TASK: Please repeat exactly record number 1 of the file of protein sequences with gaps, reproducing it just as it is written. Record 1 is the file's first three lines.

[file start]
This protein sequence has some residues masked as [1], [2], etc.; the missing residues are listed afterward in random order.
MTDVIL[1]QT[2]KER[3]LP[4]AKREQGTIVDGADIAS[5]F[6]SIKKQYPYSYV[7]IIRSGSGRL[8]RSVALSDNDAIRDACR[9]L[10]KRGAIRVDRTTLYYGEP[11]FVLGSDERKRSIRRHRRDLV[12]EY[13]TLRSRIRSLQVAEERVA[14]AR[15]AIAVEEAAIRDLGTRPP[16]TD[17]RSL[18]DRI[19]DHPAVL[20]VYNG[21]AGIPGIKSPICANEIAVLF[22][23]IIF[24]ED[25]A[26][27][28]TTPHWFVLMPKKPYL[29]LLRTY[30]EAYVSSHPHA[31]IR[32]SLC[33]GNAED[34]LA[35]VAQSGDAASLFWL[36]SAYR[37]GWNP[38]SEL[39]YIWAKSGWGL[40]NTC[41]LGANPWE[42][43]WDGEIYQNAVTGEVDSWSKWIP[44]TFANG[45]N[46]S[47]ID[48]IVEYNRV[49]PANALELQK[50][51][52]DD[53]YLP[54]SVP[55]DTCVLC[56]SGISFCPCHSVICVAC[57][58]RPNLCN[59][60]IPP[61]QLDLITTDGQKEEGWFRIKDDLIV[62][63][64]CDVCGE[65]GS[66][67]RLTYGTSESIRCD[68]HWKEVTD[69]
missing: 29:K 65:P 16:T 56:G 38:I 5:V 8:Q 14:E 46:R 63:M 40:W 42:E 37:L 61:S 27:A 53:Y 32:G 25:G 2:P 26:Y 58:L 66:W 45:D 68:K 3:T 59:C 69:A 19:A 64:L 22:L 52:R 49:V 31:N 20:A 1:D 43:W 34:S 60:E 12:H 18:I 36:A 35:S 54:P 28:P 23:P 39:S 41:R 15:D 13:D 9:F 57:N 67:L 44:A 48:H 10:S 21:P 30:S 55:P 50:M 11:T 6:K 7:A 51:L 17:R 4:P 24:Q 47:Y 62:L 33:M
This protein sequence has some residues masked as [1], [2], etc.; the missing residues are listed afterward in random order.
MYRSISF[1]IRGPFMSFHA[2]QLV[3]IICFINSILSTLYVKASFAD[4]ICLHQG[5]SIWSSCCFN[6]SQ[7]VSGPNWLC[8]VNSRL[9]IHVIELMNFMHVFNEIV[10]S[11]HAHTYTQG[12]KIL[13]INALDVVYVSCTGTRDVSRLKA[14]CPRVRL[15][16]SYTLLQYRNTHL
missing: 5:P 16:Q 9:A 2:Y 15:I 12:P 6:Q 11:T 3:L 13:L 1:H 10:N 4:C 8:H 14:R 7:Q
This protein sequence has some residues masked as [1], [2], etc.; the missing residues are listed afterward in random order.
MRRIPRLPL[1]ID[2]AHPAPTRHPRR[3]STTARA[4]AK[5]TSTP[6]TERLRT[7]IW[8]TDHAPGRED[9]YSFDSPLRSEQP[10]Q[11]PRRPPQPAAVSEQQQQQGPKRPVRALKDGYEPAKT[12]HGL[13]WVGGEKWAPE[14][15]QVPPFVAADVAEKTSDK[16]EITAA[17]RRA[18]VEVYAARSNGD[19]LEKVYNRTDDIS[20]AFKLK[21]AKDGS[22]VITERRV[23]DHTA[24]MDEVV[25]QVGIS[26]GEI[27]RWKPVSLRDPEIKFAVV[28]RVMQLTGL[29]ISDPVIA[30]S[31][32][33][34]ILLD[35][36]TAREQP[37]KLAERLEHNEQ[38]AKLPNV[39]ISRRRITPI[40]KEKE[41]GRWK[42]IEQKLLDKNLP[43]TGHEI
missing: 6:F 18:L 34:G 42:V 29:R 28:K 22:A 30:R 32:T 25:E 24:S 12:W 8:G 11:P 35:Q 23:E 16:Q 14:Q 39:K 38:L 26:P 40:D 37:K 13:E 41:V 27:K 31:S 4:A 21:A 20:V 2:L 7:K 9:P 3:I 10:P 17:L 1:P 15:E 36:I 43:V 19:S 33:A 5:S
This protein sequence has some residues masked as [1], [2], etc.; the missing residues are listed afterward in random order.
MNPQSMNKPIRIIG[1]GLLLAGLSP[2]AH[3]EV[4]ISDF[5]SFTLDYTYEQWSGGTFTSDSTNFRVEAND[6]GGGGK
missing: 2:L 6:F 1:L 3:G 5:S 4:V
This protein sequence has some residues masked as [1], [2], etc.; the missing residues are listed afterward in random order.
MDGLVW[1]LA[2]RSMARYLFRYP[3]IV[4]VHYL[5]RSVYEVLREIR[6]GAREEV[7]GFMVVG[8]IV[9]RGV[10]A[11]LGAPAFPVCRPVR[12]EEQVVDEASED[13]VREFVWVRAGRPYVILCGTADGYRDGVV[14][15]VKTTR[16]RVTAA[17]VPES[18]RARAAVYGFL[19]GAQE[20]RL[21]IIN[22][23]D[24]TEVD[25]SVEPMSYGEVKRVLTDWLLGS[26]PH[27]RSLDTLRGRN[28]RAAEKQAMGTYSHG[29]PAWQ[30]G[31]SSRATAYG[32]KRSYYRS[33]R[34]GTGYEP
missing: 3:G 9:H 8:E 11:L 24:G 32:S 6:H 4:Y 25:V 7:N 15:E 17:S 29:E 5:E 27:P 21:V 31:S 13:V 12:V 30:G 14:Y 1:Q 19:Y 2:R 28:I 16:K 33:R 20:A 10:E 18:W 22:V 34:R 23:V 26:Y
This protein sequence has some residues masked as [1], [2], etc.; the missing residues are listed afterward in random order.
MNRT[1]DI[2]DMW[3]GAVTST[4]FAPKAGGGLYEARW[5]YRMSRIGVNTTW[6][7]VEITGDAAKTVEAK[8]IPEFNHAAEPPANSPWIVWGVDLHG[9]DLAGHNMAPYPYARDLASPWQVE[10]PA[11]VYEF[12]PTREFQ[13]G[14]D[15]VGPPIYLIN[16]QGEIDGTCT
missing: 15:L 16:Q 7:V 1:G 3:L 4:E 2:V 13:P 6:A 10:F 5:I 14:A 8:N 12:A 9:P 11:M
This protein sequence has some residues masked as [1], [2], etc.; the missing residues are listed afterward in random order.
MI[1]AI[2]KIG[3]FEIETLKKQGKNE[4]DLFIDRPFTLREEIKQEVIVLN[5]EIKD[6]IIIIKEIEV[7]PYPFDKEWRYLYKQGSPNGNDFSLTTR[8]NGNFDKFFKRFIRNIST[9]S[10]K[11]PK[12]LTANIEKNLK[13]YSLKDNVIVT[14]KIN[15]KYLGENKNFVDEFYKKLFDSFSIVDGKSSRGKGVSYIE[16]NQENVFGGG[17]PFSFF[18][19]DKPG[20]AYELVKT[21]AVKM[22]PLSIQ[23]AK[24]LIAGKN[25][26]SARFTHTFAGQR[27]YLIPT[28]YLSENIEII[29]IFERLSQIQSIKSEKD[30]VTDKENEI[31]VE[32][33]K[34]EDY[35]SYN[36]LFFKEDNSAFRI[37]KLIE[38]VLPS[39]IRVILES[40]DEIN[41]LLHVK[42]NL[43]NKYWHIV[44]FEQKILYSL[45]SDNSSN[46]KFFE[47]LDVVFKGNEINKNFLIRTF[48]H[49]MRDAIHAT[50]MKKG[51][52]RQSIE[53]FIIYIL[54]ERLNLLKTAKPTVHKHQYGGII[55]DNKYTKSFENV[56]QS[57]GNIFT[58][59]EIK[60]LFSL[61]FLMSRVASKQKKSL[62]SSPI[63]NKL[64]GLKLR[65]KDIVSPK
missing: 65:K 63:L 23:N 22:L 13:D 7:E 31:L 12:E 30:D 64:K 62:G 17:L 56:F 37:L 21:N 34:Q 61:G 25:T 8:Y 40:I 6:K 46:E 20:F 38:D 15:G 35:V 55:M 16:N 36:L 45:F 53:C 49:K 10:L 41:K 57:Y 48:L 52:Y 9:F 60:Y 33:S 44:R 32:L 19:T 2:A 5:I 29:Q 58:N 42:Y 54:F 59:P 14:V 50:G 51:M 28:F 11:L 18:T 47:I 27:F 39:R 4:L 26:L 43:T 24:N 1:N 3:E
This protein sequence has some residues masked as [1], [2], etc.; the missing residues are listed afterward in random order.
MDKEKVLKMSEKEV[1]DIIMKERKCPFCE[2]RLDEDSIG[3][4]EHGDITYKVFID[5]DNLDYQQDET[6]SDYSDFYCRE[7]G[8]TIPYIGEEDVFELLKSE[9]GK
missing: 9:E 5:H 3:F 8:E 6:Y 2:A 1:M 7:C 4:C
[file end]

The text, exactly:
This protein sequence has some residues masked as [1], [2], etc.; the missing residues are listed afterward in random order.
MTDVIL[1]QT[2]KER[3]LP[4]AKREQGTIVDGADIAS[5]F[6]SIKKQYPYSYV[7]IIRSGSGRL[8]RSVALSDNDAIRDACR[9]L[10]KRGAIRVDRTTLYYGEP[11]FVLGSDERKRSIRRHRRDLV[12]EY[13]TLRSRIRSLQVAEERVA[14]AR[15]AIAVEEAAIRDLGTRPP[16]TD[17]RSL[18]DRI[19]DHPAVL[20]VYNG[21]AGIPGIKSPICANEIAVLF[22][23]IIF[24]ED[25]A[26][27][28]TTPHWFVLMPKKPYL[29]LLRTY[30]EAYVSSHPHA[31]IR[32]SLC[33]GNAED[34]LA[35]VAQSGDAASLFWL[36]SAYR[37]GWNP[38]SEL[39]YIWAKSGWGL[40]NTC[41]LGANPWE[42][43]WDGEIYQNAVTGEVDSWSKWIP[44]TFANG[45]N[46]S[47]ID[48]IVEYNRV[49]PANALELQK[50][51][52]DD[53]YLP[54]SVP[55]DTCVLC[56]SGISFCPCHSVICVAC[57][58]RPNLCN[59][60]IPP[61]QLDLITTDGQKEEGWFRIKDDLIV[62][63][64]CDVCGE[65]GS[66][67]RLTYGTSESIRCD[68]HWKEVTD[69]
missing: 29:K 65:P 16:T 56:G 38:I 5:V 8:Q 14:E 46:R 63:M 40:W 42:E 37:L 61:S 27:A 53:Y 32:G 25:G 2:P 26:Y 58:L 66:W 45:D 68:K 3:T 59:C 69:A 19:A 64:L 22:L 52:R 49:V 31:N 20:A 1:D 43:W 34:S 60:E 12:H 18:I 36:A 35:S 54:P 28:P 23:P 39:S 41:R 15:D 13:D 9:F 57:N 67:L 44:A 48:H 10:S 21:P 30:S 55:P 50:M 11:T 6:K 7:A 51:L 17:R 4:P 24:Q 47:Y 62:L 33:M